pic

AWS Security Best Practice #7: Use IAM Roles with STS AssumeRole

We are more than half way through the top ten, so let’s finish up the IAM discussion before jumping into some of the top AWS configuration areas! This post will wrap up our discussion of individual people controls leveraging the IAM service by leveraging roles to simplify and create a more secure environment.

Earlier in the series, we covered how and why you should use roles for EC2 instances.  The premise for this was to make it easier for your resources to communicate securely and reduce the management burden by leveraging the AWS Security Token Service.

How often is it that you are able to both become more secure and simplify management?  While they sound like opposite pairs, they are actually what we strive for.

Any time you can make it easier for users to be more secure, you are more likely to get adoption.  Whereas, if you make security too complicated, it can actually result in less security, in practice.

As an example, if you forced all users to use a randomly-generated 24-character password that was impossible to memorize, how many would revert to writing their password down or storing it someplace that may not meet security guidelines?

Sure, the password itself may seem to increase security, but in practice, it actually creates bad habits and reduces security.

Today, we are going to extend the roles for EC2 and talk about using roles for your IAM users. Again, this is to make it more secure and easier to maintain that security.  In this example, I’ll use the Evident.io Demo AWS accounts.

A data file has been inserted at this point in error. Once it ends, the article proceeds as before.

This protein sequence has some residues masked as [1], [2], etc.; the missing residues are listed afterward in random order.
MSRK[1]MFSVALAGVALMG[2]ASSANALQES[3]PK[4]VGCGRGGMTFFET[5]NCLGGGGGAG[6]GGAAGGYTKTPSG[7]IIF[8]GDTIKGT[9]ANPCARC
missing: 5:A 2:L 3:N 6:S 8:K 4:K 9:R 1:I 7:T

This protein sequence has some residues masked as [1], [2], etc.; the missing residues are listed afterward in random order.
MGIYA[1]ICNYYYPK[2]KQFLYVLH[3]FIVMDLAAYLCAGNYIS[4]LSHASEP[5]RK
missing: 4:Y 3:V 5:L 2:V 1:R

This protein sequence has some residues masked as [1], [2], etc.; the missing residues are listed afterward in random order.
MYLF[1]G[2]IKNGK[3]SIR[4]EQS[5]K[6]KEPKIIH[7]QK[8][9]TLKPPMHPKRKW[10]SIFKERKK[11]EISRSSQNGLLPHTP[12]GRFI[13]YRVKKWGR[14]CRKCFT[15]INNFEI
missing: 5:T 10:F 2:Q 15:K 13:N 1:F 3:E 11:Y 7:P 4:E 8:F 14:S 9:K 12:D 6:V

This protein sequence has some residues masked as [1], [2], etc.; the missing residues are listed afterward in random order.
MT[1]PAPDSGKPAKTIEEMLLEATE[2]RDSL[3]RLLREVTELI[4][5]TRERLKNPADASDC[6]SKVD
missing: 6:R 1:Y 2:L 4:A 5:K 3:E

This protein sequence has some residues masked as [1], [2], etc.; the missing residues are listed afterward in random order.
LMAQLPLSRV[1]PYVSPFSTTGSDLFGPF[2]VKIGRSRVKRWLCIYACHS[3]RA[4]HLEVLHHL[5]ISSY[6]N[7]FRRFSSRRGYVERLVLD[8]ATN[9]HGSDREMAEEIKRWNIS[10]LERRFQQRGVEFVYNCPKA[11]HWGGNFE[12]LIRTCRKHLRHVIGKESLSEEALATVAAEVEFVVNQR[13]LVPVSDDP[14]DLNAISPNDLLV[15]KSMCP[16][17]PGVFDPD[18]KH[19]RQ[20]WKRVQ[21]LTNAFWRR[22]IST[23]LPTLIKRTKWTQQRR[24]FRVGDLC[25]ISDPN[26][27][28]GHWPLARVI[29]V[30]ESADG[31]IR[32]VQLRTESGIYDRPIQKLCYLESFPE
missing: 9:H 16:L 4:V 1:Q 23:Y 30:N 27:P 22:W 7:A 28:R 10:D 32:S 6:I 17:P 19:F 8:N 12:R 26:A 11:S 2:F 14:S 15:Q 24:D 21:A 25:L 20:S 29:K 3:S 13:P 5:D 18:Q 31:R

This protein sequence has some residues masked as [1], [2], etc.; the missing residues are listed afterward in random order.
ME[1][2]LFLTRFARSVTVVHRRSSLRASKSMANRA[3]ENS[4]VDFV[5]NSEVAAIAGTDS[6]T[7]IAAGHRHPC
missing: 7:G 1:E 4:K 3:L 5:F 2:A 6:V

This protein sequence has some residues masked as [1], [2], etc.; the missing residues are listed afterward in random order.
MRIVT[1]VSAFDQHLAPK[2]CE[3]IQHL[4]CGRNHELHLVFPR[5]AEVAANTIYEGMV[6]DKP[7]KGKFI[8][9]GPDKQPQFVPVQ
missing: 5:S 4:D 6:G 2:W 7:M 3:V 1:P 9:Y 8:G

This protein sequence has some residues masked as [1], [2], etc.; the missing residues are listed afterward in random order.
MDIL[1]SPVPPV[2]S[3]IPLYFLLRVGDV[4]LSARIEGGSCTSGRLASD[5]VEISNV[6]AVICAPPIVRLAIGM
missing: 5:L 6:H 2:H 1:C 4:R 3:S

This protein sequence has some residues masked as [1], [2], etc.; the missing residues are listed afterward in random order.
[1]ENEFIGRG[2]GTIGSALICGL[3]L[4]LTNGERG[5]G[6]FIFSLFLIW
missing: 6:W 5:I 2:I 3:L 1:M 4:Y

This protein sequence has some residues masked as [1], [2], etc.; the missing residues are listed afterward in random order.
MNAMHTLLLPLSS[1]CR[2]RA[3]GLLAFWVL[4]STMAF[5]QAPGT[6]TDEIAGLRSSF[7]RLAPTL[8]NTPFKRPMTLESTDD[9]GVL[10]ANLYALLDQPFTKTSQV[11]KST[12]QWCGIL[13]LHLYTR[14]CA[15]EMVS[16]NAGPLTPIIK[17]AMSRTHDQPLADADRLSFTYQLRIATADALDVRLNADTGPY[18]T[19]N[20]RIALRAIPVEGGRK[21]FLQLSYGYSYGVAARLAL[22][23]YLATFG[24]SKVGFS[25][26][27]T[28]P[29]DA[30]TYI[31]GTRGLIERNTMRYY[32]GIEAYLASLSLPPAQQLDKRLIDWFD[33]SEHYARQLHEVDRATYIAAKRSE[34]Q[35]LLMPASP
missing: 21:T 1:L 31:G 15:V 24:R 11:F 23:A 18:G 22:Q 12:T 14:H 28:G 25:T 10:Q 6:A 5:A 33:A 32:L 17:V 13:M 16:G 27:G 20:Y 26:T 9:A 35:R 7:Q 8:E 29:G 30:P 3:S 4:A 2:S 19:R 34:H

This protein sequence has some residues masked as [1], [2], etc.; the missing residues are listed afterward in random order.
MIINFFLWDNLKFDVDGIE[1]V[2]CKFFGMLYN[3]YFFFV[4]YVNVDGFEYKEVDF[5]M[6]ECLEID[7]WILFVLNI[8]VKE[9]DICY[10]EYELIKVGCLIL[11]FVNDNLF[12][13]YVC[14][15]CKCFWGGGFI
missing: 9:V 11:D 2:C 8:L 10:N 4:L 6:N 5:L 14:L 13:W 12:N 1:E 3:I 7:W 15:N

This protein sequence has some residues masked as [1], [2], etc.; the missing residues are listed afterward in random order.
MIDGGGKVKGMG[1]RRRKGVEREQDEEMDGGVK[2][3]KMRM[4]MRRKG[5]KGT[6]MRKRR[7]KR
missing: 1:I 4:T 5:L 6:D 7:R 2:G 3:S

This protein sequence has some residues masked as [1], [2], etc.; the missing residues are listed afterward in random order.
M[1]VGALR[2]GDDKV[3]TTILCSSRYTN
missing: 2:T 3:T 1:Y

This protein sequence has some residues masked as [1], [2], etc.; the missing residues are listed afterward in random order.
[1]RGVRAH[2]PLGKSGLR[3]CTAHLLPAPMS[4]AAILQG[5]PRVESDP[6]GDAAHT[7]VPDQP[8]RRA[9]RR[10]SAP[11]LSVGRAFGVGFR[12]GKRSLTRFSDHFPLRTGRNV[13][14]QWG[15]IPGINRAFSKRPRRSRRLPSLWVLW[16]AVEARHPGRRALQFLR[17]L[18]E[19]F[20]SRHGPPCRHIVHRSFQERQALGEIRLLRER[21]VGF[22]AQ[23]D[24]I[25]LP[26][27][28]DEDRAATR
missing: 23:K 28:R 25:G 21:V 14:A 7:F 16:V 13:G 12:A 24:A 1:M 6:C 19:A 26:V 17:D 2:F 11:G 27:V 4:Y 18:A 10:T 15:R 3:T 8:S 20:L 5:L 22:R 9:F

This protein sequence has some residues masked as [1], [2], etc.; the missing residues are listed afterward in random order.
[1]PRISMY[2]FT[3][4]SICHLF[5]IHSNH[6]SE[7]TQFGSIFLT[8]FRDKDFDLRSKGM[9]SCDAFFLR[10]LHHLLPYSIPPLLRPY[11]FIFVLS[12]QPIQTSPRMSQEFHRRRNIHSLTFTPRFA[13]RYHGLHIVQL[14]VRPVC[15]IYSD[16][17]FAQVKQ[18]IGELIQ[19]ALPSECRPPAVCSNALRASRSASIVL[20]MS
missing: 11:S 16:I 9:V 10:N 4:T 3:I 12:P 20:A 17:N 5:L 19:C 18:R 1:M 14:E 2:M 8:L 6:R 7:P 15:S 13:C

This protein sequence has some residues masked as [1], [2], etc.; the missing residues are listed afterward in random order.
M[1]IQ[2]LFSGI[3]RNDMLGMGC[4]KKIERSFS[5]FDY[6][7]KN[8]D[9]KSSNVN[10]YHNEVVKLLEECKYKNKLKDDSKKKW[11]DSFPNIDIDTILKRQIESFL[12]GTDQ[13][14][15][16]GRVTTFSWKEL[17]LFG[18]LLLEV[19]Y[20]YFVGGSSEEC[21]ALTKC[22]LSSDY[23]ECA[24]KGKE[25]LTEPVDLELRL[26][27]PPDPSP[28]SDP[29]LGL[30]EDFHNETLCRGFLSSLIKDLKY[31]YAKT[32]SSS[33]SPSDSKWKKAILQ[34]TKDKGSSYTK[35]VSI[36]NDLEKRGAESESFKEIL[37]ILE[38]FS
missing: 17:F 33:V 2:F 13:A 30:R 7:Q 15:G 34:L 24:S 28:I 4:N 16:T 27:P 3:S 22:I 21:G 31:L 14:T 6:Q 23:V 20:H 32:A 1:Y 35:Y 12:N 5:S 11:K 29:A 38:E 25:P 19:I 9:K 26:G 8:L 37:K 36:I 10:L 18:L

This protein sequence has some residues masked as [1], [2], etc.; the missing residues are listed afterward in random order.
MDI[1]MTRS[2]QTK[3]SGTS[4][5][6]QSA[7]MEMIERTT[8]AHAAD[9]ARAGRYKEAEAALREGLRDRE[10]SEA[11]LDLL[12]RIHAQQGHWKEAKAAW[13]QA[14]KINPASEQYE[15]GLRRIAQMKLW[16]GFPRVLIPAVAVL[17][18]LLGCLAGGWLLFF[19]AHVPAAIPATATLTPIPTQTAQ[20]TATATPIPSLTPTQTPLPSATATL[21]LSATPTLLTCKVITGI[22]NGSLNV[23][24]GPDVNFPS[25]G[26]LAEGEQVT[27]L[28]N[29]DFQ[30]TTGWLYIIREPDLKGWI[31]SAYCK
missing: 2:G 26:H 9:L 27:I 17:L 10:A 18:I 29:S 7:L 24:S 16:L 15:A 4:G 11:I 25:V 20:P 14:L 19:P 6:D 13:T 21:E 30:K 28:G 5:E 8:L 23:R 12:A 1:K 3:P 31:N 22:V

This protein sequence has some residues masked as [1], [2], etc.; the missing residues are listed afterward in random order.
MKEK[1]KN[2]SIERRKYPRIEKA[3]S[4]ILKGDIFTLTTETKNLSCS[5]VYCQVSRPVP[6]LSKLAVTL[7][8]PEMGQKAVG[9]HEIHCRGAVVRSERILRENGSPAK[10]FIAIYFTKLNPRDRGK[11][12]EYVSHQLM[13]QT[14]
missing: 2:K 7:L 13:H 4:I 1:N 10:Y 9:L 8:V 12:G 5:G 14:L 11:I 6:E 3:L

When Evident was just starting out as a company, there was a single AWS account used to demonstrate the Evident Security Platform (ESP) and its ability to create custom validations, security checks and integrations. A single AWS account with a couple engineers, that should be pretty easy to secure right?

We disabled root API access and ensured there were no secret keys. Then for the two admins, we enabled MFA tokens. For some of the sales folks, we even keys that needed to be rotated.

Now, ESP was designed to be an enterprise platform and support customers with ten’s, hundreds and even thousands of AWS accounts (there’s a blog about the segregation of duties on ESP.)

To extend our demo, we added a handful of AWS accounts and, by this time, the number of people that had access to the demo account was growing. We could go through each and every AWS account and create new users, generate a password, and restrict that user’s permissions much like we had done in the beginning, but that seemed like a lot of repetitive, manual steps.

A better option was to leverage the users we already created and secured, and just enable them to have access to the additional accounts. It sounds pretty easy, and in practice, it is.

AWS provides a quick walkthrough to help you get started in delegating access to AWS accounts from IAM users in another account. Now, in many cases, you may even have a master AWS account that has no resources running in it that is just used for administrative control and billing access.

In our case, we extended the one AWS account to allow the engineers and sales folks the same access to the other accounts with a few mouse clicks in the console.

If you have more than one AWS Account, it is worth the time to go through the steps outlined by AWS to get a good feel for what you can accomplish by leveraging roles with your IAM users.

A quick recap of our past AWS Best Practice posts:

  1. Disable Root API Access Key and Secret Key
  2. Enable MFA Tokens Everywhere
  3. Reduce Number of IAM Users with Admin Rights
  4. Use Roles for EC2
  5. Least Privilege: Limit what IAM Entities Can Do with Strong Policies
  6. Rotate all the Keys Regularly
  7. Use IAM Roles with STS AssumeRole Where Possible
  8. Use AutoScaling to Dampen DDoS Effects
  9. Do Not Allow 0.0.0.0/0 Unless You Mean It
  10. Watch World-Readable and Listable S3 Bucket Policies